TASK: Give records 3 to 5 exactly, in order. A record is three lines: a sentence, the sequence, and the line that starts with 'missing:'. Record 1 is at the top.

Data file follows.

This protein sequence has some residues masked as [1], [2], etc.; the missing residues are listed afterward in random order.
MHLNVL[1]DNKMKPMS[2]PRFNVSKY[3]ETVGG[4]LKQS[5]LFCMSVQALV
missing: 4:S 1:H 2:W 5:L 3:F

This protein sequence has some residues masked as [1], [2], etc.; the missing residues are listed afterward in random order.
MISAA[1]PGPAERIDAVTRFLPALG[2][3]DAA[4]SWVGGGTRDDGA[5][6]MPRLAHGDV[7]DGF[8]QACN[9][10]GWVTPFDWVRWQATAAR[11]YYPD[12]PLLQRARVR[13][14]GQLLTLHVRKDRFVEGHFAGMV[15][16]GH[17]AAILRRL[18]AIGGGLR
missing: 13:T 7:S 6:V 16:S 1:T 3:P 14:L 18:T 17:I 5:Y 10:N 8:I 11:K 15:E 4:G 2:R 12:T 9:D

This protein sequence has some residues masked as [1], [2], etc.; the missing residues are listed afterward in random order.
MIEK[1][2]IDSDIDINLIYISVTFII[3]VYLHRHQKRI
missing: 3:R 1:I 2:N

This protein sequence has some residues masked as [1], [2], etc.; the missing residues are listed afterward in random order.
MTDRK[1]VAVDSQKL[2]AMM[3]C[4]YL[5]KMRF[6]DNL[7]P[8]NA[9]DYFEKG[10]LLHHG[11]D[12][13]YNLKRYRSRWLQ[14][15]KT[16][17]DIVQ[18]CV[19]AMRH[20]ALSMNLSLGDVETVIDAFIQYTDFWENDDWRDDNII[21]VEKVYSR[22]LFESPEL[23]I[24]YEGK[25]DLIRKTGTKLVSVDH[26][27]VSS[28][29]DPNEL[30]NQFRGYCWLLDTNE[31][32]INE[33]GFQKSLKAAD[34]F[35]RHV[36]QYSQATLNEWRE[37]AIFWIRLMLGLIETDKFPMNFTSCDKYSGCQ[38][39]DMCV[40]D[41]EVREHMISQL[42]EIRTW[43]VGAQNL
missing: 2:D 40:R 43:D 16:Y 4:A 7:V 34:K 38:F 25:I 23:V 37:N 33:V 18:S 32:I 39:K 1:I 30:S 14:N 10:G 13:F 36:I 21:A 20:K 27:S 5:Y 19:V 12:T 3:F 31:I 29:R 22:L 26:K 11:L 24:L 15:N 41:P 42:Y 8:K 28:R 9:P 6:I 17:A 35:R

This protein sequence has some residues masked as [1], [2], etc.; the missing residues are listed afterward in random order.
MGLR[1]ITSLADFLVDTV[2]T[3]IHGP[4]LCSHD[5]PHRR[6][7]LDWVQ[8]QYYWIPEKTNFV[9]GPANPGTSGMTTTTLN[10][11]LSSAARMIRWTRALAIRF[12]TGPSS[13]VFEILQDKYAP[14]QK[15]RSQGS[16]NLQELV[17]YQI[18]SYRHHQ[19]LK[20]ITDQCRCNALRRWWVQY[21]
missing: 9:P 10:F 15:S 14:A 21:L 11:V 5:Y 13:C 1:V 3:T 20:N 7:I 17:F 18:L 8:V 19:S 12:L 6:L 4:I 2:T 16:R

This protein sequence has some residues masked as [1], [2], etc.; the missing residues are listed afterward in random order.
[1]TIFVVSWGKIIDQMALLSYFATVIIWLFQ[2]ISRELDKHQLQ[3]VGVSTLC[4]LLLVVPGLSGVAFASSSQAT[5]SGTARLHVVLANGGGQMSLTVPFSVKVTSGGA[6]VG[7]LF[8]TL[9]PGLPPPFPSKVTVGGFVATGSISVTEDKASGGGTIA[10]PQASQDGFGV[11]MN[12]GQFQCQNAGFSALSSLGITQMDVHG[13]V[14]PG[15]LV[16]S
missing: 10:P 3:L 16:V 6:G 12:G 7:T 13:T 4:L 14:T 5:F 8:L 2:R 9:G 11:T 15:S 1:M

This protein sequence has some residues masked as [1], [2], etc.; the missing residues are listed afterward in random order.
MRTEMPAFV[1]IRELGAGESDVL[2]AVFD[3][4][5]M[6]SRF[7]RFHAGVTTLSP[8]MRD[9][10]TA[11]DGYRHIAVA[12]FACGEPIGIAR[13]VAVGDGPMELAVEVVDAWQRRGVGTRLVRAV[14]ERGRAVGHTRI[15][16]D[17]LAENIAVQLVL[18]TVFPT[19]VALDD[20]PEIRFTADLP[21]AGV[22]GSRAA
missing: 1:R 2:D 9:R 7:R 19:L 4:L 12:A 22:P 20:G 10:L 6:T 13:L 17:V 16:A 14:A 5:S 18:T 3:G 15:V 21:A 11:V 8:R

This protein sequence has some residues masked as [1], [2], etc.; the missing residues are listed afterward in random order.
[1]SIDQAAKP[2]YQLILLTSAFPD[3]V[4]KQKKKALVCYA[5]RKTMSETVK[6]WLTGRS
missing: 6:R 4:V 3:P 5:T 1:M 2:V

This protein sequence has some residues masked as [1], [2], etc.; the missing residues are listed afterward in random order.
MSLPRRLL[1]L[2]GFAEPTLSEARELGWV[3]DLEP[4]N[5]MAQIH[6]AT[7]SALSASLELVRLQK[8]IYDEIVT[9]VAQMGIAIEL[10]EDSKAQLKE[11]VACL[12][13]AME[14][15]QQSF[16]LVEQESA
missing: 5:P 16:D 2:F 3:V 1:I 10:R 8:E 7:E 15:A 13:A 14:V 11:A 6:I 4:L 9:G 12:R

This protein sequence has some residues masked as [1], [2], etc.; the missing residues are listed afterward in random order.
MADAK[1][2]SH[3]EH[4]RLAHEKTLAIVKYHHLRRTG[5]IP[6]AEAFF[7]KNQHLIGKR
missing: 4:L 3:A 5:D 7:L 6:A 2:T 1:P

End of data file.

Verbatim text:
This protein sequence has some residues masked as [1], [2], etc.; the missing residues are listed afterward in random order.
MIEK[1][2]IDSDIDINLIYISVTFII[3]VYLHRHQKRI
missing: 3:R 1:I 2:N

This protein sequence has some residues masked as [1], [2], etc.; the missing residues are listed afterward in random order.
MTDRK[1]VAVDSQKL[2]AMM[3]C[4]YL[5]KMRF[6]DNL[7]P[8]NA[9]DYFEKG[10]LLHHG[11]D[12][13]YNLKRYRSRWLQ[14][15]KT[16][17]DIVQ[18]CV[19]AMRH[20]ALSMNLSLGDVETVIDAFIQYTDFWENDDWRDDNII[21]VEKVYSR[22]LFESPEL[23]I[24]YEGK[25]DLIRKTGTKLVSVDH[26][27]VSS[28][29]DPNEL[30]NQFRGYCWLLDTNE[31][32]INE[33]GFQKSLKAAD[34]F[35]RHV[36]QYSQATLNEWRE[37]AIFWIRLMLGLIETDKFPMNFTSCDKYSGCQ[38][39]DMCV[40]D[41]EVREHMISQL[42]EIRTW[43]VGAQNL
missing: 2:D 40:R 43:D 16:Y 4:A 7:V 34:K 38:F 25:I 23:V 37:N 33:V 18:S 32:I 39:K 1:I 30:S 14:N 10:G 13:F 36:I 21:A 20:K 27:S 5:Y 19:V 12:T 3:F 31:I 29:R 22:L 26:K 11:L 24:L 15:N 41:P 42:Y 8:K 28:R 9:P 6:I 17:A 35:R

This protein sequence has some residues masked as [1], [2], etc.; the missing residues are listed afterward in random order.
MGLR[1]ITSLADFLVDTV[2]T[3]IHGP[4]LCSHD[5]PHRR[6][7]LDWVQ[8]QYYWIPEKTNFV[9]GPANPGTSGMTTTTLN[10][11]LSSAARMIRWTRALAIRF[12]TGPSS[13]VFEILQDKYAP[14]QK[15]RSQGS[16]NLQELV[17]YQI[18]SYRHHQ[19]LK[20]ITDQCRCNALRRWWVQY[21]
missing: 9:P 10:F 15:S 14:A 21:L 11:V 5:Y 13:C 1:V 3:T 20:N 7:I 17:F 18:L 8:V 19:S 12:L 6:L 4:I 2:T 16:R